Sophie Grégoire Trudeau

Sophie Grégoire Trudeau vs. wannabe influencers

How Pomp & Circumstance helped an upstart designer gain major media attention

When Sophie Grégoire Trudeau wore two jackets by upstart Canadian designer Ellie Mae Waters during the recent state visit of Prime Minister Justin Trudeau to Washington, it proved the power of partnering with a true influencer compared to so-called influencers.

So says Lindsay Mattick, creative director and partner at Toronto PR firm Pomp & Circumstance, who notes that the media coverage her client received, revealed the power of “true influence” – something that is becoming a lost art in the recent trend toward brands paying people to “like” or endorse things.

Sophie Trudeau

Photo by Hanna Thomson.

Coverage of Grégoire Trudeau wearing the jackets appeared in Vogue, Vanity Fair, Women’s Wear Daily, Elle Canada, Flare and a host of other print and broadcast media in Canada and abroad and thrust Waters and her Ellie Mae line into the international spotlight, Mattick says.

The 28-year-old Toronto designer has gone from an unknown, who had just launched her second collection, to being on an international fashion stage, and is getting calls from high-profile retailers and TV shows from around the world. Ellie Mae was Pomp & Circumstance’s second client.

Pomp & Circumstance asked Waters who would be the ideal person to fall in love with her line, and the answer was Grégoire Trudeau. “We took that on as a personal challenge for ourselves” and reached out to Grégoire Trudeau’s stylist.

PR is not always instant in terms of results, but in this case the instant fallout “was a dream come true for Ellie, a dream come true for us.”

The contrast with many of today’s supposed influencers does not go unnoticed by Mattick.

“In the era where we’re getting asked for $300 for one Instagram post by somebody who may or may not have earned their followers organically – they may have bought them – is that real influence?”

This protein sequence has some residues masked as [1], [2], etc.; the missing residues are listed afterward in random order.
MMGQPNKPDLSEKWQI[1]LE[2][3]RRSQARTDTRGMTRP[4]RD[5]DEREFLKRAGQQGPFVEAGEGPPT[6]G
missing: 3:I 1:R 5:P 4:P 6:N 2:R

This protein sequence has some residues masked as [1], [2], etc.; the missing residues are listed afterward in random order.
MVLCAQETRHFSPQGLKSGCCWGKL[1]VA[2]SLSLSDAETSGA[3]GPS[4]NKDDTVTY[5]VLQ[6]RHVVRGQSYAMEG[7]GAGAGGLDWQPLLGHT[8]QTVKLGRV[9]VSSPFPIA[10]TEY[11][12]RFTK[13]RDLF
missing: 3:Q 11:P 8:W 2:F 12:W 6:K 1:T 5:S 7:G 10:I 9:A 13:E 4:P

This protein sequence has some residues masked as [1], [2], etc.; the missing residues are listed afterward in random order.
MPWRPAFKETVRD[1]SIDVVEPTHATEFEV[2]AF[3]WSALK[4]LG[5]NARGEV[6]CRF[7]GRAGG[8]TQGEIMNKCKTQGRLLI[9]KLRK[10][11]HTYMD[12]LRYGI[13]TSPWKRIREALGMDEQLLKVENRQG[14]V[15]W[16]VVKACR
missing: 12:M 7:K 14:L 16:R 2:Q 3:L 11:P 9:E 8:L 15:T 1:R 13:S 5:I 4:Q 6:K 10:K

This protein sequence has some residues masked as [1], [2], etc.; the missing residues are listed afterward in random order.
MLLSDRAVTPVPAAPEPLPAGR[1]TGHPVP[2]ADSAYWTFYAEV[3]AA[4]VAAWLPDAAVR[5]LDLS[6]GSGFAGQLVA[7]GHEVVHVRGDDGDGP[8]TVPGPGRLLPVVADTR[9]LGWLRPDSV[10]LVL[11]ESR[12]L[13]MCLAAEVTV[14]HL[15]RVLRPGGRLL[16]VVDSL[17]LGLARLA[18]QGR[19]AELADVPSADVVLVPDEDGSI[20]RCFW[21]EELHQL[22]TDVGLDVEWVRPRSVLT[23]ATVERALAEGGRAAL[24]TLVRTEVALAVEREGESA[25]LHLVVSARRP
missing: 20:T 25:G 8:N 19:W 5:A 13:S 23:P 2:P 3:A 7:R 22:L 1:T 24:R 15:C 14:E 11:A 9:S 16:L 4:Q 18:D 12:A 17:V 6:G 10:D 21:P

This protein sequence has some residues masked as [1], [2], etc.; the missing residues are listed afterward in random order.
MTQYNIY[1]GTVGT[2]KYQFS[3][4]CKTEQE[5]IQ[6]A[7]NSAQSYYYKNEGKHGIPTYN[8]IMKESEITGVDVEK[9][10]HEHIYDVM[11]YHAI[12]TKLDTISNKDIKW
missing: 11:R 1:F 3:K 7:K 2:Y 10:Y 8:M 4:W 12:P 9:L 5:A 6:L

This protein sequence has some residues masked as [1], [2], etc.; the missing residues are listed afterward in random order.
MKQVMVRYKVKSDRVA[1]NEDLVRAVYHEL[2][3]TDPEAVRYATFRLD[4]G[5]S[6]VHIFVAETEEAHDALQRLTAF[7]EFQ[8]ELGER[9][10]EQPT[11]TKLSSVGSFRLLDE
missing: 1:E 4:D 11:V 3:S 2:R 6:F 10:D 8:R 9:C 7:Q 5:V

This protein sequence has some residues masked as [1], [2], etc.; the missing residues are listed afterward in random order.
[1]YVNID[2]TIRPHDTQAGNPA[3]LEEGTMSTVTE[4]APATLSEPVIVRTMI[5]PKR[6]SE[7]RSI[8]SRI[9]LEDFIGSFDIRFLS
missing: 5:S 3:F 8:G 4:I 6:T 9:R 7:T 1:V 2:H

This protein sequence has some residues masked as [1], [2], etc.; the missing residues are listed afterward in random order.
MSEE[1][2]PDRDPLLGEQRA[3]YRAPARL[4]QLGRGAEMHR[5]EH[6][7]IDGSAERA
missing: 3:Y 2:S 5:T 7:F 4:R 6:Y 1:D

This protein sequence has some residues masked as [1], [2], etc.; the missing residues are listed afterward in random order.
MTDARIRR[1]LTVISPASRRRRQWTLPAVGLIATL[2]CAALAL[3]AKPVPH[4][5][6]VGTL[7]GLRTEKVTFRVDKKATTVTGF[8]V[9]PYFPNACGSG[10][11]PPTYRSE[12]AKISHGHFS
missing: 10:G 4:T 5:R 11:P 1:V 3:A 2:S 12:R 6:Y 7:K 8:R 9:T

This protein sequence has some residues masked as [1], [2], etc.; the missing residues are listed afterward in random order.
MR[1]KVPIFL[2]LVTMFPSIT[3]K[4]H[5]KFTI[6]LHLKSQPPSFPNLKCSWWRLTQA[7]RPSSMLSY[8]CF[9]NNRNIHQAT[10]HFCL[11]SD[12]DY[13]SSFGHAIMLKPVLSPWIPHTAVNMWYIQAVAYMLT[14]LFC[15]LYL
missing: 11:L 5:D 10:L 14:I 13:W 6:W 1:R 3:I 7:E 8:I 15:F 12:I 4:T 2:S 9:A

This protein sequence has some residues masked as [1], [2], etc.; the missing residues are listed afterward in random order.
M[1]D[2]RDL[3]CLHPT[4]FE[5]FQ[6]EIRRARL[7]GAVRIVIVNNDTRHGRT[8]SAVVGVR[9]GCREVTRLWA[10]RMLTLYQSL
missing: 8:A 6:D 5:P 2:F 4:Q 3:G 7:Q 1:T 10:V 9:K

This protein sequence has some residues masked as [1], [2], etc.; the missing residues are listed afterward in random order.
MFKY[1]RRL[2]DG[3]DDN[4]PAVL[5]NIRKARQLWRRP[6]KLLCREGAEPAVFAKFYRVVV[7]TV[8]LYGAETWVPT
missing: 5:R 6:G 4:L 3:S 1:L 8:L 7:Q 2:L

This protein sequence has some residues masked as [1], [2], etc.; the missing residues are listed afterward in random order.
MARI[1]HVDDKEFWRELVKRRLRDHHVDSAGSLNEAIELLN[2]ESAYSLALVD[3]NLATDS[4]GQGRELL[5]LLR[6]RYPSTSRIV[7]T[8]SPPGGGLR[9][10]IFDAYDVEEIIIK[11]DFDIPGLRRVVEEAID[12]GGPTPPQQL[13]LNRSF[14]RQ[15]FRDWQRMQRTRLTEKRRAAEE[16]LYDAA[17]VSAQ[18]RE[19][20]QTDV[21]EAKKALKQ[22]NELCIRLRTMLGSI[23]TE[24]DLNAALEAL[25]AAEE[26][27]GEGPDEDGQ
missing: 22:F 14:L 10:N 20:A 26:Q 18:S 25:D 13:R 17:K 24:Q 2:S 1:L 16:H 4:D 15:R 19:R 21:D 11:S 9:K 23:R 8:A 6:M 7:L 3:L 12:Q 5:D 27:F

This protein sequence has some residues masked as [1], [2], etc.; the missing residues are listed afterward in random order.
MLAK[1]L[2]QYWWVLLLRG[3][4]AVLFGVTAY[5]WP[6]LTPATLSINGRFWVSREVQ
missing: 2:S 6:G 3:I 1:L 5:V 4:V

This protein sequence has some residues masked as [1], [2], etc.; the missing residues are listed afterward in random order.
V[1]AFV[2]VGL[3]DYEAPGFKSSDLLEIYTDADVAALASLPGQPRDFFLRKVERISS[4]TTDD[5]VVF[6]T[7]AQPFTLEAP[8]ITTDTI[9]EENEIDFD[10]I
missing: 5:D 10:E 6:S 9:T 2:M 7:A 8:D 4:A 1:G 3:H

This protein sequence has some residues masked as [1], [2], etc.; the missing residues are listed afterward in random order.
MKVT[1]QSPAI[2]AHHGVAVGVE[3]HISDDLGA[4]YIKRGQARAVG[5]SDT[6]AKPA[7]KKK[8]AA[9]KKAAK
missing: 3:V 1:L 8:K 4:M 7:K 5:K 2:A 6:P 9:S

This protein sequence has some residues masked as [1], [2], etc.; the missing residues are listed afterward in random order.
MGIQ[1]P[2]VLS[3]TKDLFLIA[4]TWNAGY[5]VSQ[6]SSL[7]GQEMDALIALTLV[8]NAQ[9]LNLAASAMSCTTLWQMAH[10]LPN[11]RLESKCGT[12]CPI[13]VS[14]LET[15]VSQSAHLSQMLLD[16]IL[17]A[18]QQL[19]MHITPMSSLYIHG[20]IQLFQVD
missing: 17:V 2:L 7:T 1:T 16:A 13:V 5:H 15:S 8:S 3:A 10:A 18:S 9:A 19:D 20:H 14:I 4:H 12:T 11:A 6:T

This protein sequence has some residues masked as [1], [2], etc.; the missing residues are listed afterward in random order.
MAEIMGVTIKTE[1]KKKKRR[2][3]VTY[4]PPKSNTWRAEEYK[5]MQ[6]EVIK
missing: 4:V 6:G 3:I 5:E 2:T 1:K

Mattick notes Grégoire Trudeau wore the line “not because she’s paid to, but because she genuinely believes in it and supports it.”

By comparison, an influencer asked to be given a free Ellie Mae jacket, a front- row seat at her recent Toronto Fashion Week show and payment to write about wearing the jacket. “To me, the contrast was just remarkable.”

She says “it’s a little bit frightening what’s going on” and the event with Grégoire Trudeau was a good reminder of how true influence can come about.

Mattick sees the paid influencer trend growing and notes a number of PR firms have recently started to rep influencers.

But, many people in the marketing world who are seeing the trend towards paying influencers “are asking ourselves questions and I think everyone is wondering when are consumers going to start to question things as well?”





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“In the era where we’re getting asked for $300 for one Instagram post by somebody who may or may not have earned their followers organically…”
Do you mean $300k or 300 dollars?

Thursday, March 24 @ 6:30 pm |

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